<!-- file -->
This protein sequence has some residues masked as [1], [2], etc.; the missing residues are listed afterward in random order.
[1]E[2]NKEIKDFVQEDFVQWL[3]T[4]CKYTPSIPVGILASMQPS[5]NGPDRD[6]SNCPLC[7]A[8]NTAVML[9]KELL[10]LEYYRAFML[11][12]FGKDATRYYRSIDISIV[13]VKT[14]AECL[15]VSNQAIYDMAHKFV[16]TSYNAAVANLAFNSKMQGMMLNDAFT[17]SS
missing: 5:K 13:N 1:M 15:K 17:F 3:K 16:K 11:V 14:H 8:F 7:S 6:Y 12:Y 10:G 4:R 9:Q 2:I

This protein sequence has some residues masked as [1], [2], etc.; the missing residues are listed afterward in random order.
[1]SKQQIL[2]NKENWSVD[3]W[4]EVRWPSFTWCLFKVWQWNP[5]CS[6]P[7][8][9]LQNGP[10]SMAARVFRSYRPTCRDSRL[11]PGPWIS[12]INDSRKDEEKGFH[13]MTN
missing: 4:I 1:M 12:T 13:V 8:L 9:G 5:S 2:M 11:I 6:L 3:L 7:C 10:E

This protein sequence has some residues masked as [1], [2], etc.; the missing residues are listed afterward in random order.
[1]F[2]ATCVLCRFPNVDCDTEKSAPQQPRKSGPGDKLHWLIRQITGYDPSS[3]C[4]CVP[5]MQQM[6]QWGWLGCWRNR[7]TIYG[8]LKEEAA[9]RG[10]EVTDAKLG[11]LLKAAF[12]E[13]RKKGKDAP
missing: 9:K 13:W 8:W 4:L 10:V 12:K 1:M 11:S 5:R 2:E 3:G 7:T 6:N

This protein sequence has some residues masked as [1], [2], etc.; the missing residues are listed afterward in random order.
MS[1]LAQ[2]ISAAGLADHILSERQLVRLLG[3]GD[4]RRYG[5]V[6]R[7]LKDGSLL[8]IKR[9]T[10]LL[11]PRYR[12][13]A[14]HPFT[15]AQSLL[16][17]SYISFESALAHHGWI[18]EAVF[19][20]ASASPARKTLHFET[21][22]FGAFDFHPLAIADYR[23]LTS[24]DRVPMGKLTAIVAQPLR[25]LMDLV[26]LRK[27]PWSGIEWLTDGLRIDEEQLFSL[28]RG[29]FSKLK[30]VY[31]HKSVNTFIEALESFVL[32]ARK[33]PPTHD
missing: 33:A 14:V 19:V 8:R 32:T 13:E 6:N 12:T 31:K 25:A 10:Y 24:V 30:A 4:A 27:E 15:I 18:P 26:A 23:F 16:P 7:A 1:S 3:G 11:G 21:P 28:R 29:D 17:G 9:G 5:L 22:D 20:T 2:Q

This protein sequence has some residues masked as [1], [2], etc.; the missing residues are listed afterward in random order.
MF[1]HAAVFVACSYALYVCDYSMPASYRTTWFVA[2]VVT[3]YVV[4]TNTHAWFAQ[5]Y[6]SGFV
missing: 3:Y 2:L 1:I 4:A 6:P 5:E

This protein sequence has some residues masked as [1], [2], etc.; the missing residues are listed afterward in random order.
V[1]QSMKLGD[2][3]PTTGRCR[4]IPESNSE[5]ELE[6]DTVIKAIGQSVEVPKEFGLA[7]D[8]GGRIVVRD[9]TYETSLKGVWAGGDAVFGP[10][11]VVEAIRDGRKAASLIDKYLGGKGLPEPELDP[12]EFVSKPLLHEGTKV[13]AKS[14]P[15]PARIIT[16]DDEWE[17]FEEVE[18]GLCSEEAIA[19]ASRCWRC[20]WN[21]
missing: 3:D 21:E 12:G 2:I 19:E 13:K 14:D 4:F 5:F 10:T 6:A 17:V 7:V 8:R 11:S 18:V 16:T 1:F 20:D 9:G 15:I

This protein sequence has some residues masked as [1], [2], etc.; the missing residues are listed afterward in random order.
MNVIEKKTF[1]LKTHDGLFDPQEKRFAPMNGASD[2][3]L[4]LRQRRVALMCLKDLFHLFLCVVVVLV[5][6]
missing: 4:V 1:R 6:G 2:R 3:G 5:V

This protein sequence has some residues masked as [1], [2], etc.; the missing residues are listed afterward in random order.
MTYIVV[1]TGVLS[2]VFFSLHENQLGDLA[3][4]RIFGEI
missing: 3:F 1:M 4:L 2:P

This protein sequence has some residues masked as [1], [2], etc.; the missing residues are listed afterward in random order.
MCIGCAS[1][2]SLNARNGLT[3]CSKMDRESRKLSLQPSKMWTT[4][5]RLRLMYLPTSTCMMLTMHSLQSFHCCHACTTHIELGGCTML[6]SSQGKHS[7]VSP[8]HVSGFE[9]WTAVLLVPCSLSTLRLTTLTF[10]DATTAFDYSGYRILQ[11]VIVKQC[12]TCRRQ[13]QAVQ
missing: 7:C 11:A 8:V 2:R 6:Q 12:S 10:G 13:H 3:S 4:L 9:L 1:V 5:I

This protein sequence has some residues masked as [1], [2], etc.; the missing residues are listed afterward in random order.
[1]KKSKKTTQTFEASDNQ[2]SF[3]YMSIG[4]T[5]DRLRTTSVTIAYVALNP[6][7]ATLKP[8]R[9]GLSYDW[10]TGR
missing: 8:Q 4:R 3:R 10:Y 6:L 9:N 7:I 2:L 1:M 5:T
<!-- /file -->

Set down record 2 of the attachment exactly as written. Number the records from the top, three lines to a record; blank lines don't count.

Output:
This protein sequence has some residues masked as [1], [2], etc.; the missing residues are listed afterward in random order.
[1]SKQQIL[2]NKENWSVD[3]W[4]EVRWPSFTWCLFKVWQWNP[5]CS[6]P[7][8][9]LQNGP[10]SMAARVFRSYRPTCRDSRL[11]PGPWIS[12]INDSRKDEEKGFH[13]MTN
missing: 4:I 1:M 12:T 13:V 8:L 9:G 5:S 2:M 11:I 6:L 3:L 7:C 10:E